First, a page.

Language In Different Geographical Regions Since coming to school, I have met people from every part of the nation. East and West Coast, and all the way to Alaska and Hawaii. I have also met people that were born in other countries and lived in the US all their life, and people who have recently immigrated. I have noticed that different regions of the United States have varying dialects, and use different words. It is even so localized that I can tell a person from Chicago from a person that lives in Indianapolis only a 200-mile difference.
First I will examine different words that regions of the United States use. When I was growing up in Indianapolis when I referred to any kind of carbonated beverage, it was called a coke. Whether it was a Mountain Dew, Dr. Pepper, or a Coca-Cola, it was called a coke. I don’t know why, but everyone that I grew up with used this terminology. When I started to meet people from other areas, I found out something interesting.
People to the north of me (Chicago or Wisconsin for example) called a carbonated beverage pop. My roommate introduced me to this phenomenon. The people to the south of me however, called carbonated beverages soda. After I have questioned people from the regions about this, I have come up with no conclusive answers, just interesting information. In Indianapolis, when the cashier at a store asks if you would like a sack for your items, she says, sack.
When my roommate freshman year heard this the first time at a store, he was amazed. He had never heard a cashier say sack; he informed me that the proper word in New Jersey was bag. I have heard both in Lafayette, this is probably due to the fact that with a college here, there are people from all over the United States working here. I am still not sure where the boundaries are for sack and bag. Next I will examine the different dialects or accents in the United States.
The first and most obvious is the Southern Drawl. In the southern states, including part of Indiana, Illinois, and Ohio, people speak in a more drawn out fashion. They also tend to say warsh instead of wash and use the word y’all to contract you all, more frequently. The weird thing is, that in Indianapolis, nobody says that I have a southern accent, but when I visit Chicago, my friends there tell me that I talk like I am from Kentucky. When I visited Texas recently, I could really tell the difference in the way that the people down there spoke and I realized that I lot of people I knew in Indianapolis talked that way also. The first time that I met a person from very far north (Canada or the Upper Peninsula of Michigan), I almost started laughing when I heard them say eh the first time.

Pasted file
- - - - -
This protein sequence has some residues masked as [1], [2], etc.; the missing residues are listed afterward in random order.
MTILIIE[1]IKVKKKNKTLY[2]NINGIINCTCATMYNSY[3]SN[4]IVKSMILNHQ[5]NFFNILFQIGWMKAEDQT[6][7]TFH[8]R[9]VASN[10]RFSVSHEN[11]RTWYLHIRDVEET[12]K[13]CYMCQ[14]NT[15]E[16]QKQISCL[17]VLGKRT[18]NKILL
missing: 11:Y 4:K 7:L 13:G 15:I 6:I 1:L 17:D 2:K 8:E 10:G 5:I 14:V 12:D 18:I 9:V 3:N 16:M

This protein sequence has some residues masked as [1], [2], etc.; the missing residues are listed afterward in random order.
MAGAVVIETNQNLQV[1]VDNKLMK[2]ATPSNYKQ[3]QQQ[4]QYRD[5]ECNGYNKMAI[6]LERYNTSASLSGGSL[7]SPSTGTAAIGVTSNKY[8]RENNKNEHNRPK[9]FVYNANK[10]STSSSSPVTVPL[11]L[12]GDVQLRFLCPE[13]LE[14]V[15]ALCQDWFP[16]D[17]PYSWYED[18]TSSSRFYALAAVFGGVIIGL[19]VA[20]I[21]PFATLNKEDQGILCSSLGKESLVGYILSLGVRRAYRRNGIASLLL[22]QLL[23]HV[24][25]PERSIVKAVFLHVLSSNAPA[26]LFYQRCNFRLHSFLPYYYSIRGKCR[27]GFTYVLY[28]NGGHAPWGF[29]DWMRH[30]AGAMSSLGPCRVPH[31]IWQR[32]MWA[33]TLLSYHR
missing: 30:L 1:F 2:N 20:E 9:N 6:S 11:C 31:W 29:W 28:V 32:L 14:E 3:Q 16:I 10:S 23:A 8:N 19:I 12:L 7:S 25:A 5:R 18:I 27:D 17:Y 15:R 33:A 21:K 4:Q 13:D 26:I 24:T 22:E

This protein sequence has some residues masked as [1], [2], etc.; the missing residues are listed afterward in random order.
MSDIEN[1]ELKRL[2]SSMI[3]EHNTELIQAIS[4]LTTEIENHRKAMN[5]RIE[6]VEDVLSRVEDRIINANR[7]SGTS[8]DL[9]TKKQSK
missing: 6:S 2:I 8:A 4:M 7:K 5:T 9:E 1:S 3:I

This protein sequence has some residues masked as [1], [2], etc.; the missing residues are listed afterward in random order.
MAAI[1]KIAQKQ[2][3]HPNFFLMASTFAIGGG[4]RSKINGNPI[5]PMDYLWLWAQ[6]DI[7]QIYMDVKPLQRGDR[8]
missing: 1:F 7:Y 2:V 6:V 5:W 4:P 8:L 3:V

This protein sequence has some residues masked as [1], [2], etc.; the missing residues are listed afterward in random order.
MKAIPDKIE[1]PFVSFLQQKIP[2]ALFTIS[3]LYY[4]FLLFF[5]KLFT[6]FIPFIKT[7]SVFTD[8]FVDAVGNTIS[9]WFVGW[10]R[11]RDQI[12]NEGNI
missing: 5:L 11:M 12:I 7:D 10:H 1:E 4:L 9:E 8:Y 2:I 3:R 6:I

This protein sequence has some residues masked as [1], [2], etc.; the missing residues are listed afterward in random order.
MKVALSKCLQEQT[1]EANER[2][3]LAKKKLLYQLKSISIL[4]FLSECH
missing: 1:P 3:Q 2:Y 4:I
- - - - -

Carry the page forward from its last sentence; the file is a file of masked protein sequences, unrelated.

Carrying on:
I could not believe that they tacked on eh to the end of every sentence. This is an example of a sentence I heard So you’re going to see Niagara Falls tomorrow, ‘eh. And it was not that just a few people did it, everyone did. They also had a tendency to use ya for yes also. It took me awhile to get used to it, but after two weeks of being in Canada, I caught myself doing it a few times.
It was kind of interesting that I adopted it that quickly. An interesting thing I noticed about language is how people when they move adopt the dialect and words of the area. An uncle of mine lived in Indianapolis for twenty-five years. He has now lived in Kentucky for twenty. Even after five years, my dad tells me that he started talking like he had lived there all his life.
Also my roommate is from Chicago, when he goes home, his friends tell him that he has developed an Indiana accent. The amazing thing is, that even with all the different dialects and words that we use, we still understand each other without any major problems. It is a testament to the versatility of the English language. Speech and Communications.